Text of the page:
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Swedish peacekeepers using ‘gay sailor’ to repel Russian submarines

Naith Payton May 12, 2015
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A peace group are using a neon sign of a dancing sailor to keep Russian submarines out of Swedish waters.

The Swedish Peace and Arbitration Society (SPAS) have created the device, which broadcasts a message in Morse code: “This way if you are gay”. The “Singing Sailor” was lowered into the Baltic Sea near Stockholm in April.

It is intended to prevent incursions by Russian submarines, which have increasingly been sighted in Swedish waters over the last few years.

A week-long search for a submarine in 2014 – Sweden’s biggest military operation since the Cold War – cost £1.7 million, and the sign is intended to be a cost-effective method of avoiding this.

The sign reads “Welcome to Sweden – gay since 1944” – the year homosexuality was legalised in the country.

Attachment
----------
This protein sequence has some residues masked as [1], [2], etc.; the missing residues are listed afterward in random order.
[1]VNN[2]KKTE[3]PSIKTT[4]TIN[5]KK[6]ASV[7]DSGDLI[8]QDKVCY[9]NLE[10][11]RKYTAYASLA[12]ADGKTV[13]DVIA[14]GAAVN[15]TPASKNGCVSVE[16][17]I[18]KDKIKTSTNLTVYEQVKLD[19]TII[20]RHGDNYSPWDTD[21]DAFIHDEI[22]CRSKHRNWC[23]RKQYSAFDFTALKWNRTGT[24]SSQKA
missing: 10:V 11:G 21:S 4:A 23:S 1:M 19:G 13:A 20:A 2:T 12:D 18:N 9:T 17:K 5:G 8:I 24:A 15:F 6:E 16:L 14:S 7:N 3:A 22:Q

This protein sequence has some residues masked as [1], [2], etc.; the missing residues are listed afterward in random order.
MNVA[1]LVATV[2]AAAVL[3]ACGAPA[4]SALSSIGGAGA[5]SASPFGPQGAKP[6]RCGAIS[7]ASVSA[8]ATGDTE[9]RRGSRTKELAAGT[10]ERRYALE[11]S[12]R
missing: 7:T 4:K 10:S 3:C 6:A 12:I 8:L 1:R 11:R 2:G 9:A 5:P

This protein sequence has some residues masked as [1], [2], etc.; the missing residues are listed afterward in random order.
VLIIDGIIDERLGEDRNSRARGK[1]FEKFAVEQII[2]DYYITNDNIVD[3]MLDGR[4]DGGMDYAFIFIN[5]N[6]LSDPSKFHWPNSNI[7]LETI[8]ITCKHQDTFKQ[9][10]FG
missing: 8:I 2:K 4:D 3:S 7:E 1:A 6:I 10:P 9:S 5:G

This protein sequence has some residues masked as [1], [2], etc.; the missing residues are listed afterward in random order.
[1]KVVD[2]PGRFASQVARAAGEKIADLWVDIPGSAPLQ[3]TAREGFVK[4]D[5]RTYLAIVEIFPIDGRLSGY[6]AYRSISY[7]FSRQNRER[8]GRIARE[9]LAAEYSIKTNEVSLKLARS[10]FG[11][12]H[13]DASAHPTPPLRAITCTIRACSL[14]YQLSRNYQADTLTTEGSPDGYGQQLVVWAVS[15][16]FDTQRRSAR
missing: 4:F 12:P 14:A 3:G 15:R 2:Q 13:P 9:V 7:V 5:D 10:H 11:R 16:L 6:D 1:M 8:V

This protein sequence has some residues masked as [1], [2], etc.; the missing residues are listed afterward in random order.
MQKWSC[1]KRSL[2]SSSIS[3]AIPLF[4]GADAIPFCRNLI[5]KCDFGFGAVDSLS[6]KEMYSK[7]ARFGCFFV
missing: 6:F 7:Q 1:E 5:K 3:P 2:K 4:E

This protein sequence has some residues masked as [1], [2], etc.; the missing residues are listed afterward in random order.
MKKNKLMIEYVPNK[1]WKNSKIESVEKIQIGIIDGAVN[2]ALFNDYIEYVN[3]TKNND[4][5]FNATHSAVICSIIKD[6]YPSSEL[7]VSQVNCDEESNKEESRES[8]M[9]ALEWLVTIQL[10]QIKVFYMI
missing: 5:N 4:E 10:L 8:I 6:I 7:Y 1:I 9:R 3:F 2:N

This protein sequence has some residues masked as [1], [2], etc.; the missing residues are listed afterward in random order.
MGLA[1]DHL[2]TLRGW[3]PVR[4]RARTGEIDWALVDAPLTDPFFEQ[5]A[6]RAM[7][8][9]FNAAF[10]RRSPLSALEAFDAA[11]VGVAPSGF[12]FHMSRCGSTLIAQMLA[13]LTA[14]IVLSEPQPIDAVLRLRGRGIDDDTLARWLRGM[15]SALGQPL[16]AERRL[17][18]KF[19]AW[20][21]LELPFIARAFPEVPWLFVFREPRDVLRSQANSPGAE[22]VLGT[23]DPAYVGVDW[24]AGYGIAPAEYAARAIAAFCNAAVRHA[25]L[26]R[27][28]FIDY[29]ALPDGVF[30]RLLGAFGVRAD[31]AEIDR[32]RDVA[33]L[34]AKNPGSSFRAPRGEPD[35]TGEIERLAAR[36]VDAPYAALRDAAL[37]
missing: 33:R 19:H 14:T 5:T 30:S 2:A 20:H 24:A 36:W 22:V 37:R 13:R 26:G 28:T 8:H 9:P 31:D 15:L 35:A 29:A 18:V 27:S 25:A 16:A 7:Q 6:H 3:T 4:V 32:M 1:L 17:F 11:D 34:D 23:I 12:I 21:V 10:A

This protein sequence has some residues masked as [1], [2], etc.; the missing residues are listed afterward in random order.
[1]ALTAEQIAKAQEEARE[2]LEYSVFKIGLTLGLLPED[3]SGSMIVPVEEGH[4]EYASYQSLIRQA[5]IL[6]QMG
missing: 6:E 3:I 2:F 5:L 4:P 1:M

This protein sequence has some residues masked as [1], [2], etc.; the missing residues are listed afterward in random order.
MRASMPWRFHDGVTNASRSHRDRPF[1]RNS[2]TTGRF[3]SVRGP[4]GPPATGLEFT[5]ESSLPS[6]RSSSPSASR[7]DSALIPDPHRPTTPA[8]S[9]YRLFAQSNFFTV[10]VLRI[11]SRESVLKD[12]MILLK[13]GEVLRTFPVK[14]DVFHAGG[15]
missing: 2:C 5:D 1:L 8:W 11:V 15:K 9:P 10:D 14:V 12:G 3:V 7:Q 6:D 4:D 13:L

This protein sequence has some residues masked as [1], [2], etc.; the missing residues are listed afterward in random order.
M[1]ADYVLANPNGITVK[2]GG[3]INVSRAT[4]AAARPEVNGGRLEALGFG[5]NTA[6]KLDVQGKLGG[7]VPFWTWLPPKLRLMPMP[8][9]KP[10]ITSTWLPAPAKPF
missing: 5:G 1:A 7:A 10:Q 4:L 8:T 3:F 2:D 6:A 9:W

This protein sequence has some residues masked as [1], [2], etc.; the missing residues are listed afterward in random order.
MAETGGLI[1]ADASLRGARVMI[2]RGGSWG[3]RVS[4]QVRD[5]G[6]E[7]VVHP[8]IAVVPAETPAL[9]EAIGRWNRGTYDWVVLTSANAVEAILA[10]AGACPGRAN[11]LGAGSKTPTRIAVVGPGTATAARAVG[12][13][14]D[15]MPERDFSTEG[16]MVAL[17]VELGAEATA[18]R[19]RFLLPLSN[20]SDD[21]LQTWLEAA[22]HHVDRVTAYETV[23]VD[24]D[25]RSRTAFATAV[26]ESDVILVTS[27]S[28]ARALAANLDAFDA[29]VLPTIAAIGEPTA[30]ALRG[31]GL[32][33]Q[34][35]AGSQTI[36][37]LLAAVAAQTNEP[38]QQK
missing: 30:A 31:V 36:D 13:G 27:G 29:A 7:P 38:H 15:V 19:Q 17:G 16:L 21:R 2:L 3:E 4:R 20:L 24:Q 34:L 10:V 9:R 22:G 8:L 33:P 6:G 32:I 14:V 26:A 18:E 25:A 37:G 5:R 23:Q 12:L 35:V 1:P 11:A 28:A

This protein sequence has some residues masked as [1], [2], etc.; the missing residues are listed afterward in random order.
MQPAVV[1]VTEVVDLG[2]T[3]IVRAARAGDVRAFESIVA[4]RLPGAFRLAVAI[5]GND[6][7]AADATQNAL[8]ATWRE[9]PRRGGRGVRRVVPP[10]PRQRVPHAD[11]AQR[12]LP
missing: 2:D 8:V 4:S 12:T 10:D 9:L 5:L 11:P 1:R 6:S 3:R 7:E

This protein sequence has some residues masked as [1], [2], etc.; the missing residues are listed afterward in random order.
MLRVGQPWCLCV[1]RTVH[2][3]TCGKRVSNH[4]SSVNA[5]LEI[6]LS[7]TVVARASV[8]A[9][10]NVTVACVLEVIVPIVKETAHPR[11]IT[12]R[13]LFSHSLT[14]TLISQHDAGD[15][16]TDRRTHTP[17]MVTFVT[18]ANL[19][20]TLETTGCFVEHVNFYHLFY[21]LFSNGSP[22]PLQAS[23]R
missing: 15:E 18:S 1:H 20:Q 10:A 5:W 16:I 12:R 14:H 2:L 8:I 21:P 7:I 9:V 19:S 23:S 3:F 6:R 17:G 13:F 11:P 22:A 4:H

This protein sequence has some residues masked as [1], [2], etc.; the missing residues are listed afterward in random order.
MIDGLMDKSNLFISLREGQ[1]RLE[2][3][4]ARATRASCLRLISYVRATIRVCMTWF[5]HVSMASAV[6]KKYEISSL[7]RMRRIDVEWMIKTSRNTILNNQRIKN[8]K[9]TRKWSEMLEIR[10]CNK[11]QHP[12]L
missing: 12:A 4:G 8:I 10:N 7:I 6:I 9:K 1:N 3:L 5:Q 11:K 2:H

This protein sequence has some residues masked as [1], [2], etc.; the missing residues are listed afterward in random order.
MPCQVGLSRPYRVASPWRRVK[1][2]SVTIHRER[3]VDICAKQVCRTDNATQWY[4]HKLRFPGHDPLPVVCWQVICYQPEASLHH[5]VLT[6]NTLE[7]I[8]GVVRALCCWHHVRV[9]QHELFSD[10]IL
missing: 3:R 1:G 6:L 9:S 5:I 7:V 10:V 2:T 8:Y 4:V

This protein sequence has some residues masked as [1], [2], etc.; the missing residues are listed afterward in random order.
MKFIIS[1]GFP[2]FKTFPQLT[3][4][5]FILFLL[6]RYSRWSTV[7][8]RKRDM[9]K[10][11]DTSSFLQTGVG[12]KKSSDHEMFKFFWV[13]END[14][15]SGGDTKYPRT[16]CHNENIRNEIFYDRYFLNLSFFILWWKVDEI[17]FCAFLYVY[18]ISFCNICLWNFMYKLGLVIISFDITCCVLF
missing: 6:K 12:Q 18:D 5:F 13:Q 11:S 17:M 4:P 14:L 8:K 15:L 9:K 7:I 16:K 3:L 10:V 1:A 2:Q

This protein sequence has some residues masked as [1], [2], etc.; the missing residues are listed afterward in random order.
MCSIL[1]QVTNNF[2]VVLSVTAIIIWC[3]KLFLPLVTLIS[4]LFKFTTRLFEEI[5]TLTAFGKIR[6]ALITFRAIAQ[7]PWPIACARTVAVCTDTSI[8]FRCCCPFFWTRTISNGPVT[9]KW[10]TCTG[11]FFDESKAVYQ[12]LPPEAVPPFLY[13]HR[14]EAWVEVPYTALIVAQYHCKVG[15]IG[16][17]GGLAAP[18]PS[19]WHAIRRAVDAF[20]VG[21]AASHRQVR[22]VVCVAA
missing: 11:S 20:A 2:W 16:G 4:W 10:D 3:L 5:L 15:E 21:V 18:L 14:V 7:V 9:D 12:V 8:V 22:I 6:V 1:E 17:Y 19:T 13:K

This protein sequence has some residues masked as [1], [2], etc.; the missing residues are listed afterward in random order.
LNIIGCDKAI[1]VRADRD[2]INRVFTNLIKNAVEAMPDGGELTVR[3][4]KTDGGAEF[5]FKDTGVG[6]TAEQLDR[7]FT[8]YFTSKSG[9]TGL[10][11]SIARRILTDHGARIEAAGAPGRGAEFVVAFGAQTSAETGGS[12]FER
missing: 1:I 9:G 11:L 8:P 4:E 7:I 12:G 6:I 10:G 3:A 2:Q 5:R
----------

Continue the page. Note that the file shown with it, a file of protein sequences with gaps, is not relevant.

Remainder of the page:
Russia is notorious for anti-gay attitudes, as well as its “gay propaganda” law that prevents broadcasting or providing information about same-sex relationships.

Anna Ek, Chairman of SPAS, said in a statement: “If military action and weapons had worked as conflict resolution methods, there would have been peace in the world long ago.

“If there is a submarine down there beneath the Baltic waves and the crew should happen to see or hear the Singing Sailor they are welcome to join us in the Stockholm Pride Parade on the 1st of August.”

A Russian MP recently declared the free U2 album distributed on iTunes was “gay propaganda”. 

Related topics: Europe, Russia, Sweden

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